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How to Check the Legitimacy of a Business

An employer and employee shaking hands.

If you’ve spent any time on the internet you’ll know that scams are everywhere. It doesn’t matter what industry you’re in or interest you have, there’s a scam for it out there.

Sadly, a lot of these scams target vulnerable individuals such as children, the elderly, and even job seekers.

If you’re looking for a job, or are an interested entrepreneur, keep an eye out for illegitimate businesses and save yourself from wasting time and money. Even if the business isn’t completely fake, it may have questionable practices.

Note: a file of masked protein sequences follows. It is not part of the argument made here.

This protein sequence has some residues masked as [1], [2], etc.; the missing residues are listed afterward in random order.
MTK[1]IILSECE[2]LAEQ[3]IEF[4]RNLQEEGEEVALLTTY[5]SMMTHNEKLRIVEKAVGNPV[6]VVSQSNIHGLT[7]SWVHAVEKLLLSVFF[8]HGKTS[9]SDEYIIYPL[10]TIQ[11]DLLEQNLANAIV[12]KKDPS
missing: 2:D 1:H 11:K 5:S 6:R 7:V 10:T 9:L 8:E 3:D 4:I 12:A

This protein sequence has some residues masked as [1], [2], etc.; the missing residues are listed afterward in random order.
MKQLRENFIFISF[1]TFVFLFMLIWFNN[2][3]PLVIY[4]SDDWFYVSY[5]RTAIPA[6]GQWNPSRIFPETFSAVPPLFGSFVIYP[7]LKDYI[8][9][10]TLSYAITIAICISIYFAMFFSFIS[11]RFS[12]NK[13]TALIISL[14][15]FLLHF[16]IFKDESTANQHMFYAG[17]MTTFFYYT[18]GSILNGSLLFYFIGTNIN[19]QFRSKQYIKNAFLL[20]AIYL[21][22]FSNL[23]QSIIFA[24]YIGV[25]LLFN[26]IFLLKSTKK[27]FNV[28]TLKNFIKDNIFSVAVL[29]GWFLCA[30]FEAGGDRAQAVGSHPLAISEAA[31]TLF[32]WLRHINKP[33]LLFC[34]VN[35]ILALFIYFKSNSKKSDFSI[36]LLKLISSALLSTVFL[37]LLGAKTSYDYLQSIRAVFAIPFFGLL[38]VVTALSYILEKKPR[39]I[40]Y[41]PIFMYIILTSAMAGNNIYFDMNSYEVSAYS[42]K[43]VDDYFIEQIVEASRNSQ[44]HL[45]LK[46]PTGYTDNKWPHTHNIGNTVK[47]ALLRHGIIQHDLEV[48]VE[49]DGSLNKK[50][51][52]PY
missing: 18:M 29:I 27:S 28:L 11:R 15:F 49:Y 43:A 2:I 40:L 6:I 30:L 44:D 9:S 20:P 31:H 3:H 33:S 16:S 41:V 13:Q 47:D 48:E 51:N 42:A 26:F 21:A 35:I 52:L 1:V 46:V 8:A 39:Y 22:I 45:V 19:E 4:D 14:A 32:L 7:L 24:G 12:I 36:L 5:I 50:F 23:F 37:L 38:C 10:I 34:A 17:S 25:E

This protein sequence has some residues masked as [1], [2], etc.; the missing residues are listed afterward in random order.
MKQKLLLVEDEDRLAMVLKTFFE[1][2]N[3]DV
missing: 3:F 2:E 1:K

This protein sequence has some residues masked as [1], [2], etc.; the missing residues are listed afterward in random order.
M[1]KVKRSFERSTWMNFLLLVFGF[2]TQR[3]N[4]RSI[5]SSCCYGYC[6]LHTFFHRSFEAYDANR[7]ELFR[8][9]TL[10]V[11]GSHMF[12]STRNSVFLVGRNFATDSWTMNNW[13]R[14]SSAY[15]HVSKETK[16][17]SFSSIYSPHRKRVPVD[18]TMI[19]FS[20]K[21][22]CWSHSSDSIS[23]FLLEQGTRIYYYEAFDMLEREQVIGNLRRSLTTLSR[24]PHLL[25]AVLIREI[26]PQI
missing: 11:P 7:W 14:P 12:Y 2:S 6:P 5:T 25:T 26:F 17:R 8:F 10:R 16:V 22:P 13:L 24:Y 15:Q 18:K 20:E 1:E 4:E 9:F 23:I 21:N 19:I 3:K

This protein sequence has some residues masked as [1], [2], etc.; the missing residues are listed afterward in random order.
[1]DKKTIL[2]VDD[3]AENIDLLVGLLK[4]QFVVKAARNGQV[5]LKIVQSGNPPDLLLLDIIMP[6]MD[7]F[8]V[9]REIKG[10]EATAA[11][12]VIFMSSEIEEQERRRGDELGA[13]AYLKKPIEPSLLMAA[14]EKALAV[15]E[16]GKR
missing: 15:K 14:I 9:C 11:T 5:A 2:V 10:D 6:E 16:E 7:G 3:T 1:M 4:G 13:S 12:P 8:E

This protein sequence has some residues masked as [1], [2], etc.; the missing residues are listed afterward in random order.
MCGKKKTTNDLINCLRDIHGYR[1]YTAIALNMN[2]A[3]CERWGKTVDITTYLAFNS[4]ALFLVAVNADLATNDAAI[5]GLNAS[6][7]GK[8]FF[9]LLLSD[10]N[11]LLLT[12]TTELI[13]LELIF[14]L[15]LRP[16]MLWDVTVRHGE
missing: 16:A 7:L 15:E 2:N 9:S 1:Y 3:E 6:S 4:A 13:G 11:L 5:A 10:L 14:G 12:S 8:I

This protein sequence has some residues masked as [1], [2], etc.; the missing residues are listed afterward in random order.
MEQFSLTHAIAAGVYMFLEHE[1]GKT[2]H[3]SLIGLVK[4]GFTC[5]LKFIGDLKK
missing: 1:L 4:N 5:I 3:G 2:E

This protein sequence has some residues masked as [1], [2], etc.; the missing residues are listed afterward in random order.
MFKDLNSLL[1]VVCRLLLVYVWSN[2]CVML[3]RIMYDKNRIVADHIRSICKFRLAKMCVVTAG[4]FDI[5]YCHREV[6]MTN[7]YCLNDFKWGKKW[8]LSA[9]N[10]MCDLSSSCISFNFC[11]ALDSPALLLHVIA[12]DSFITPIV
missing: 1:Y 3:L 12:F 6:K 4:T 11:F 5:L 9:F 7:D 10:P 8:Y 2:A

Be Aware of Fake Recruiters

While searching for a new job, it’s tempting to submit an application to every job posting you see. Large job boards like LinkedIn and Indeed make it easy to apply to a lot of jobs in a short amount of time.

Applying for jobs without reading descriptions or discerning if the job is a good fit is not a good way to find a job. Taking the time to read descriptions and find postings that match your experience will increase your chances of getting hired.

Job seekers who apply for a smaller number of jobs not only increase their chance of getting a job, but they decrease their chance of getting scammed.

Applying for jobs can feel like a full-time job. Instead of trying to do it all on your own, take advantage of the free career resources to help you get hired through the Regional Economic Development Center (REDC) at Yavapai College.

Know How to Spot Hiring Scams

Fake businesses are easy to spot if you know what to look for. Here are some indications of hiring scams and illegitimate businesses.

A job search site open on a laptop